Revamped Terror Alert System Will Debut at the End of April

[Editor’s Note:  The following article appeared in the weekly electronic newsletter, NSI Security Newswatch, on April 13].

Kiss color coding goodbye. At the end of April, the current terror alert system will be replaced with a new one that’s expected to provide more timely and detailed information to the public, government agencies, first responders and others concerned about the nation’s safety.

For close to three months, the U.S. Department of Homeland Security (DHS) has been working on the new setup, called the National Terrorism Advisory System (NTAS), which was announced January 27.  The new system will replace the Homeland Security Advisory System (HSAS), which was introduced March 11, 2002 and uses color-coded alerts to convey threat levels.

“This new system is built on a clear and simple premise: when a credible threat develops that could impact the public, we will tell you and provide whatever information we can so that you know how to keep yourselves, your families and your communities safe,” DHS Secretary Janet Napolitano said at the time of the announcement.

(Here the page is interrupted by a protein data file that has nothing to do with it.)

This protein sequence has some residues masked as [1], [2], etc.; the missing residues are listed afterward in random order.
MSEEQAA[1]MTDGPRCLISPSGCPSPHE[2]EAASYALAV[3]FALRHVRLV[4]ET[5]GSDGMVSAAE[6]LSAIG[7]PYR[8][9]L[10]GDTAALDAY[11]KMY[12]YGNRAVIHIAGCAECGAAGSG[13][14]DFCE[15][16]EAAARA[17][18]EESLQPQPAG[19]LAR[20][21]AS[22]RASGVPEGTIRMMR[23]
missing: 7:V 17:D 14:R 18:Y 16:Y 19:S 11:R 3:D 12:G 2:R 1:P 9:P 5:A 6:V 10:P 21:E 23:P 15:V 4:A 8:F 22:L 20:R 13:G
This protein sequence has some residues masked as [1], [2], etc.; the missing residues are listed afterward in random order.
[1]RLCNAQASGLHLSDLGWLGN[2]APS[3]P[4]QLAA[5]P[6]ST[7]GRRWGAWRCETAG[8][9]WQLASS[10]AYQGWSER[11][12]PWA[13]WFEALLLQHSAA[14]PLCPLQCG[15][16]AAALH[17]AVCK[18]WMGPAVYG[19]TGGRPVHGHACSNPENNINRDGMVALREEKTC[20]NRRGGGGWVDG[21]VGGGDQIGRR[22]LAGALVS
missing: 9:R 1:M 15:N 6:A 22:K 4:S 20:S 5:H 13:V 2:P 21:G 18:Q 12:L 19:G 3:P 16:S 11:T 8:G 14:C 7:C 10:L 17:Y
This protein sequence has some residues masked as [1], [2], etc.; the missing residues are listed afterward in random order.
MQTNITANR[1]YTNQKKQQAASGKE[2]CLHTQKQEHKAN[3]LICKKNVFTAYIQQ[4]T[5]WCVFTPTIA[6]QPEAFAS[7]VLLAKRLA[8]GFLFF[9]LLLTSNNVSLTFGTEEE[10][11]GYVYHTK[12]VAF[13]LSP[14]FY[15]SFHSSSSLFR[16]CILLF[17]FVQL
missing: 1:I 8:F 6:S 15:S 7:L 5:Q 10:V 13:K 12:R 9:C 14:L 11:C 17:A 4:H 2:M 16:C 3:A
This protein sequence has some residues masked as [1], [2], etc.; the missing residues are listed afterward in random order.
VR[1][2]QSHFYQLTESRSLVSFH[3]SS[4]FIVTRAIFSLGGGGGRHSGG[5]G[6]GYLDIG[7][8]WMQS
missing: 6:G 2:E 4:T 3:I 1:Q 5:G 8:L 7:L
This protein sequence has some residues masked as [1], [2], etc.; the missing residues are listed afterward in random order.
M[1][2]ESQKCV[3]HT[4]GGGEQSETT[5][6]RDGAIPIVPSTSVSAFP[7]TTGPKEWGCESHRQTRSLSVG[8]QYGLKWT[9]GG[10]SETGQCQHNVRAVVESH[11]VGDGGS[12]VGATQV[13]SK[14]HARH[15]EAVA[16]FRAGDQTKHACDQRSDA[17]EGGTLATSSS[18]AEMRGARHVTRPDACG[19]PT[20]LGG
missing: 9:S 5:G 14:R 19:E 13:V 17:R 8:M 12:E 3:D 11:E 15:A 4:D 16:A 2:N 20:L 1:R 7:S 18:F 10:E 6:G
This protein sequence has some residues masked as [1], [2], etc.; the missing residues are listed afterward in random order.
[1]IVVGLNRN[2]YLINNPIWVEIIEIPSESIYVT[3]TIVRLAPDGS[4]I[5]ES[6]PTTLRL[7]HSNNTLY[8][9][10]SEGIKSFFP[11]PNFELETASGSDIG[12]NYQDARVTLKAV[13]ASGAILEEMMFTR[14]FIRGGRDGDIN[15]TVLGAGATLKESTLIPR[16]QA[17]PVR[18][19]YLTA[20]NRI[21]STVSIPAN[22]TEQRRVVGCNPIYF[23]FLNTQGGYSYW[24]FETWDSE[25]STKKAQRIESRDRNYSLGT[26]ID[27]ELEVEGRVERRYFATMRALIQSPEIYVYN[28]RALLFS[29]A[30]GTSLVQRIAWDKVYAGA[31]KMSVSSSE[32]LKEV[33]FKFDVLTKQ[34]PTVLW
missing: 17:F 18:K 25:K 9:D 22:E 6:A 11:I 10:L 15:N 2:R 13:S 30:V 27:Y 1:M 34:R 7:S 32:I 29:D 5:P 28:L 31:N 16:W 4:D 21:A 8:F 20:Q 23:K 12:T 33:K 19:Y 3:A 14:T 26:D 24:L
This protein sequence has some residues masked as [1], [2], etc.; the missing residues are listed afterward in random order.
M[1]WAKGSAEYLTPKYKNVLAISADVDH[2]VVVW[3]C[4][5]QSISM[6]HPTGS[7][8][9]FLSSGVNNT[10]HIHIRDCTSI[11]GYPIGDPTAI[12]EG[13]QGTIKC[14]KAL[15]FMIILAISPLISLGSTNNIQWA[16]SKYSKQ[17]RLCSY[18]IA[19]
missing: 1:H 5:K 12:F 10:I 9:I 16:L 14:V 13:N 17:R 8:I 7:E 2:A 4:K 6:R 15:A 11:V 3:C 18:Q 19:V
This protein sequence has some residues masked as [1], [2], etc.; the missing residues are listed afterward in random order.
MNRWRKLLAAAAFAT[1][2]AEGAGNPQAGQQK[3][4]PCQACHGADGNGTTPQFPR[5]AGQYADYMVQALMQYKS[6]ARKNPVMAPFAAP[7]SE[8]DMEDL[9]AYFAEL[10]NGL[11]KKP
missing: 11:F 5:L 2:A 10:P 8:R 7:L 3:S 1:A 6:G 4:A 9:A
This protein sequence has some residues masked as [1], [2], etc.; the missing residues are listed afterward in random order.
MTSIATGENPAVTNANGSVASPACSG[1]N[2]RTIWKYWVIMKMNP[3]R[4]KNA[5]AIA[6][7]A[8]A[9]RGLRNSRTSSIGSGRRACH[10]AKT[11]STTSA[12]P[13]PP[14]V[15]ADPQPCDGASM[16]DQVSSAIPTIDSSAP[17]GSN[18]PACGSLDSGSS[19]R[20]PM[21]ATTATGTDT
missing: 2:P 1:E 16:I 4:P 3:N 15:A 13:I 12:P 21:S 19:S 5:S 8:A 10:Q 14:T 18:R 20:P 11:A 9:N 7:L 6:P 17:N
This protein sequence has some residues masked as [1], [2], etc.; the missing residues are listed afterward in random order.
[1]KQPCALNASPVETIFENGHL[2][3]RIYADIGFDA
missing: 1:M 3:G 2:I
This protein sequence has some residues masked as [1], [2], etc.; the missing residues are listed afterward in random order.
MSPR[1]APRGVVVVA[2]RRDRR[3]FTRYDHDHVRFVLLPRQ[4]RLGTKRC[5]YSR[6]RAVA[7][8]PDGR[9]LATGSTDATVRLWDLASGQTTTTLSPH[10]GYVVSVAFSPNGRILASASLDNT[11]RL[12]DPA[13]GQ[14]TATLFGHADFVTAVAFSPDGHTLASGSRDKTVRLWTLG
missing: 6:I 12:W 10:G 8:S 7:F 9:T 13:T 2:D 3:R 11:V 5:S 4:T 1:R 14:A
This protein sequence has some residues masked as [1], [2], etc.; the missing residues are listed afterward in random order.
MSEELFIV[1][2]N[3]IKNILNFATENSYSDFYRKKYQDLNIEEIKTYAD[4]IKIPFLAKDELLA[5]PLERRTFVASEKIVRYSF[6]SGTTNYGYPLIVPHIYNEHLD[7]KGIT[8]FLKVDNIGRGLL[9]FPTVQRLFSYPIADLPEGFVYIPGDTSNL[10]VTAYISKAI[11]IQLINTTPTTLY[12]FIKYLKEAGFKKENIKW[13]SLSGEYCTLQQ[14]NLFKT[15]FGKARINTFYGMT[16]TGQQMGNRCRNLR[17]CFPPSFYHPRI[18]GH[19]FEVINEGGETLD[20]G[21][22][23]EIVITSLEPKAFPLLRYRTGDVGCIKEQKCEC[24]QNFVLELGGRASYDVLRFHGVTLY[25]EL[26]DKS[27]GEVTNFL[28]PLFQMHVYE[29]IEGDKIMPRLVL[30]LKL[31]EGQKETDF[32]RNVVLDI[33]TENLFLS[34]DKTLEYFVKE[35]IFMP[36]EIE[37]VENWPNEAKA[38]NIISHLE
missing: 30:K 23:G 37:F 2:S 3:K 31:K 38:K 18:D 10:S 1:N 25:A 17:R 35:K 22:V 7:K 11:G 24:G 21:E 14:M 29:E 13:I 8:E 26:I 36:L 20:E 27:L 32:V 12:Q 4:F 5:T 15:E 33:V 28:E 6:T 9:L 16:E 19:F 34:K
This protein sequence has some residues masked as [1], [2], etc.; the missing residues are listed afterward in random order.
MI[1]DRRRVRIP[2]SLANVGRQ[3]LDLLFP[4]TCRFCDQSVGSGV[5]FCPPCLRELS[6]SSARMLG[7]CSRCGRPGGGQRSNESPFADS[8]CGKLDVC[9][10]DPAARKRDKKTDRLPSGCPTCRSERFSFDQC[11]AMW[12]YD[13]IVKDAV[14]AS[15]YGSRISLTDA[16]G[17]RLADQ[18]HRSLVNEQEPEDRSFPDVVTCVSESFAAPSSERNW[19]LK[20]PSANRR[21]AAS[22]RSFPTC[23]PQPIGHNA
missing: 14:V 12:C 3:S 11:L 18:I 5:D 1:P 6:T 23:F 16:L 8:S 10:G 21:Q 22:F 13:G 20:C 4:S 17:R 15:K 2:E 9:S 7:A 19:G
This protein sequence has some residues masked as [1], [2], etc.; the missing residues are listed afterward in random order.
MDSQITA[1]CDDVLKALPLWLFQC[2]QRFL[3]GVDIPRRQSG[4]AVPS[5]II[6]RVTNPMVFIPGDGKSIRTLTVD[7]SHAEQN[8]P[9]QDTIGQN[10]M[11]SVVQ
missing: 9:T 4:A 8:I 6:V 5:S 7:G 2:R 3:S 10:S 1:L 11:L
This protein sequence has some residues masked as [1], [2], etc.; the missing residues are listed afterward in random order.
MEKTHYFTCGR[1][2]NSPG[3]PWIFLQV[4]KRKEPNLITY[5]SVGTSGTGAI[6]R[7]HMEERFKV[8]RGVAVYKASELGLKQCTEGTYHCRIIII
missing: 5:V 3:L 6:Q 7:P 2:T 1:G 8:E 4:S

Under the new system, DHS will coordinate with other federal entities to issue formal, detailed alerts when the federal government receives information about a specific or credible terrorist threat, the agency explained.  These alerts will include a clear statement that there is an “imminent threat” or “elevated threat,” it said. The alerts also will provide a concise summary of the potential threat, information about actions being taken to ensure public safety, and recommended steps that individuals and communities, businesses and governments can take.

In some cases, it continued, alerts will be sent directly to law enforcement or affected areas of the private sector, while in others, alerts will be issued more broadly to the American people through both official and media channels—including a designated DHS webpage ( as well as social media channels including Facebook and Twitter.  Additionally, NTAS will have a “sunset provision,” meaning that individual threat alerts will be issued with a specified end date. Alerts may be extended if new information becomes available or if the threat evolves significantly.

According to the Associated Press, NTAS will be in place by April 27.



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